The County Court was organized in 1820, and the first County Seat was known as
"Old Tellico" located two miles east of Madisonville on the Old Federal Road.
Acts of 1821 Chapter 144, Page 140, provided that after January 1, next, the Quarterly County Court of Monroe County would be held on the third Monday in December, March, June, and September, and the court could sit for 6 judicial days. The Justices had the authority to adjourn Court to some other place from it's present site and could also remove the office of the Clerk, or leave it at the house of William Blair, whichever the justices preferred.
Acts of 1825, Chapter 88, page 142, remove the County Court, and the Circuit Court, which were then being held at the house of David Caldwell in Monroe County, to the town of Tellico. All process which was returnable to the house of David Caldwell would be changed to conform to the terms of this act. At that time Madisonville was named Tellico until 1830 when the name was changed to Madisonville in honor of Madison Greenway who circulated a petition and presented to the State Legislature.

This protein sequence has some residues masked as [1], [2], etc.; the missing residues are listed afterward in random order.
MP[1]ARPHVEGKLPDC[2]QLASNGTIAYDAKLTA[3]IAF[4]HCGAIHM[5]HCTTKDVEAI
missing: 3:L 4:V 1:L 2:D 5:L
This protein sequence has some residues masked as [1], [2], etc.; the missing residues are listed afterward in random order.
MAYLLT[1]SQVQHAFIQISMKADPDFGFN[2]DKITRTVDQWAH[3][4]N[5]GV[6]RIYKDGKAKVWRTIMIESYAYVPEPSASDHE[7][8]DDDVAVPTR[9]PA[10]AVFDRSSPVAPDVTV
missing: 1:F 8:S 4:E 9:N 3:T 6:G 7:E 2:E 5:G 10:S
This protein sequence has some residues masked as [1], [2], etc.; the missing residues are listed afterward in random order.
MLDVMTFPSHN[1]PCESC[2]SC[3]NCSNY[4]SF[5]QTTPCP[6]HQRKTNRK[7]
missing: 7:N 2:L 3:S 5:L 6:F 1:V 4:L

Acts of 1829, Chapter 245, Page 213, named James M. Greenway, James Vaughn, and
Christopher H. McGinnis, as Commissioners to settle with the board of Commissioners of the
County seat of Monroe County, and the Commissioners were given the authority to issue
subpoenas to have the former Commissioners appear before them to make a settlement if the need
arose. The former Commissioners were required to submit a detailed statement under oath to the
receipts and disbursements made during their tenure of office, and, if these were insufficient to
complete the building of the Court House, the County could levy a tax on the property of
the County to produce the funds to complete the same.
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